Sited in northern Europe with a sprawling coastline along the Baltic Sea, Latvia is a sparsely populated country of vast and ancient beauty
The republic boasts a modest population of just two million, yet it flourishes with numerous museums, design studios, fine dining destinations and brand names, some of which have made their mark on the global stage. Proximity to nature is an essential part of Latvian culture – gardening and mushroom-picking are said to be the country’s national sports.
And it isn’t just nature that inspires the Latvian way of life. Age-old customs and folk wisdom still leave their mark on modern thought, design and commerce. Add to this external influences that came with the introduction of Christianity and foreign powers, and the result is a deeply eclectic blend of art, architecture, and historic sites of interest that stand as some of Latvia’s greatest attractions today.
What to drink?
The northern Latvian countryside is home to Ervins Labanovskis, who is tapping into an ancient beverage and natural treasure of the Latvians. His business, Birzi, is in birch sap production and a related line of syrups made from local ingredients.
“The birch sap season typically starts in March or April and lasts for about three weeks,” says Labanovskis, during which he would tap about 1,000 trees within a 2km radius. The sap, also known as birch water or birch juice and which has a taste reminiscent of coconut water, may either be consumed fresh or fermented. “A secondary fermentation in the bottle yields a slightly alcoholic sparkling birch drink, or it can be flavoured with fruits, lemon skin and stevia,” he adds.
In the capital city Riga, another traditional beverage is also being made. The iconic Riga black balsam is a herbal liqueur produced by Latvijas Balzams based on a 1752 recipe by a pharmacist named Kunze. Said to cure all illnesses, the black balsam is usually drunk neat, on the rocks or with coffee. The company has also put out blackcurrant and cherry versions, which make enticing additions to cocktails.
In 2018, Riga black balsam’s master distiller unveiled a small-batch gin distilled from juniper, rosemary, camomile and linden blossoms. Taking its name from two crossed keys, an ancient Latvian symbol of hospitality and part of Riga’s heraldry, Cross Keys Gin comes bottled in clay – a nod to Riga black balsam’s traditional bottling – believed to enhance the gin’s ageing and development.
There’s also no shortage of craft breweries in Riga. Labietis specialises in beers that predate common church beer styles and their flavour profiles push the boundaries of what we recognise as conventional brewing.
“We tend to use a lot of local herbs in our beers such as heather and thyme,” says head brewer Otto Treimanis. “Currently, there are 70 beers on rotation, including mead, sour beers and experimental brews that I think are an indication of where the beer trend is headed.”
For a country too cold for conventional viticulture, one might be surprised to learn that Latvia has its own winery, Abavas. Established in 2010 by Martins Barkans and his spouse, the bulk of the output comprises wine made from fruits and berries, with rhubarb wine accounting for the lion’s share.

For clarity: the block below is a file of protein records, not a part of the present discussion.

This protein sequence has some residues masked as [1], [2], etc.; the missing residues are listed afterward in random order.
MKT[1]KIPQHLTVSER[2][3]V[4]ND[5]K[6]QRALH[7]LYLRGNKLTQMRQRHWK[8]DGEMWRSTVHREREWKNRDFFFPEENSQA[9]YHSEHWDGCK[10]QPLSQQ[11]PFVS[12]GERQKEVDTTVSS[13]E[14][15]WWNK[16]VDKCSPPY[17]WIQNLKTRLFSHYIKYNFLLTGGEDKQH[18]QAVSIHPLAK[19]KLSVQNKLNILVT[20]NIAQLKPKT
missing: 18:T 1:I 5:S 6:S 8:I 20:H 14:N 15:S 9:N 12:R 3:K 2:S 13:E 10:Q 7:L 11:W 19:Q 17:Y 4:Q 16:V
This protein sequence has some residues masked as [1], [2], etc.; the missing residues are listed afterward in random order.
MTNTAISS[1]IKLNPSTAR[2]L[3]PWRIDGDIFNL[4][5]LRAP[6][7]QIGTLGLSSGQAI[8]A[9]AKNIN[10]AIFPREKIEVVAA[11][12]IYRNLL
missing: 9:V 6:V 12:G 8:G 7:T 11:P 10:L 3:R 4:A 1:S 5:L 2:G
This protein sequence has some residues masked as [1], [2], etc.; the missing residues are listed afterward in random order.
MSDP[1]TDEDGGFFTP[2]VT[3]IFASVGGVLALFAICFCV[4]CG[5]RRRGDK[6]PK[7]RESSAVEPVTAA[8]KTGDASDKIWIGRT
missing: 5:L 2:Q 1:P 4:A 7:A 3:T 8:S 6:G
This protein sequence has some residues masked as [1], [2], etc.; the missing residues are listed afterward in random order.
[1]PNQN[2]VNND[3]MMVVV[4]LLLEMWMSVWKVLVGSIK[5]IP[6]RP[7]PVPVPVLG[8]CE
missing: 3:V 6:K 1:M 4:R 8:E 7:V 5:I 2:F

To market, to market
A stone’s throw from the iconic St. Peter’s church, the Central Market is one of Riga’s most significant landmarks. As the largest covered market in the Baltic states and one of the largest marketplaces in eastern Europe, it is packed with 80,000 to 100,000 shoppers daily. It also houses the relatively new Central Gastro Market, a contemporary food court-style dining arena.
If you are in the city on a Saturday morning, make every effort to see the Kalnciema artisanal market, a highlight among the locals who come here for meats, cheeses, breads, fruits, tableware and so on.
Restaurant Vincents is undoubtedly one of Riga’s brightest names when it comes to fine dining. Founded by chef Martins Ritins, the restaurant is now owned and run by Raimonds Tomsons, named the best sommelier in Europe and Africa in 2017. The cooking here is inventive, precise and nothing short of brilliant, but Vincents’ greatest charm is in not taking itself too seriously, so expect a dining experience marked by extraordinary flair, showmanship and good humour.
Over at Restaurant 3 run by chefs Juris Dukalskis and Eriks Dreibants, dishes reflect the ethos of presenting “natural food unaffected by industrialisation or human intervention”. It is here that I had the chance to sample beaver meat, a seasonal item only available around the hunting season. The restaurant offers a non-alcoholic pairing, which sees drinks spun from berries, herbs and raw honey.
Riija, a stylish boutique in the heart of town, houses some of the finest lifestyle products by local designers and artisans. Product designs find their root in traditional Latvian motifs and ancient symbols, and the aesthetic is quiet and minimalist, articulated by a sense of immaculate simplicity and practicality.
The astounding works of Artis Nimanis can also be found at An&Angel in Riga. Regarded as one of Latvia’s most famous glass artists, Nimanis has developed a way to fuse multiple layers of glass with metal to achieve mirror-like finishes and a lustre that never fades.
A quintessential example of the meeting of functionality and elegance, each piece of work is a visual and technical marvel with its own individual character.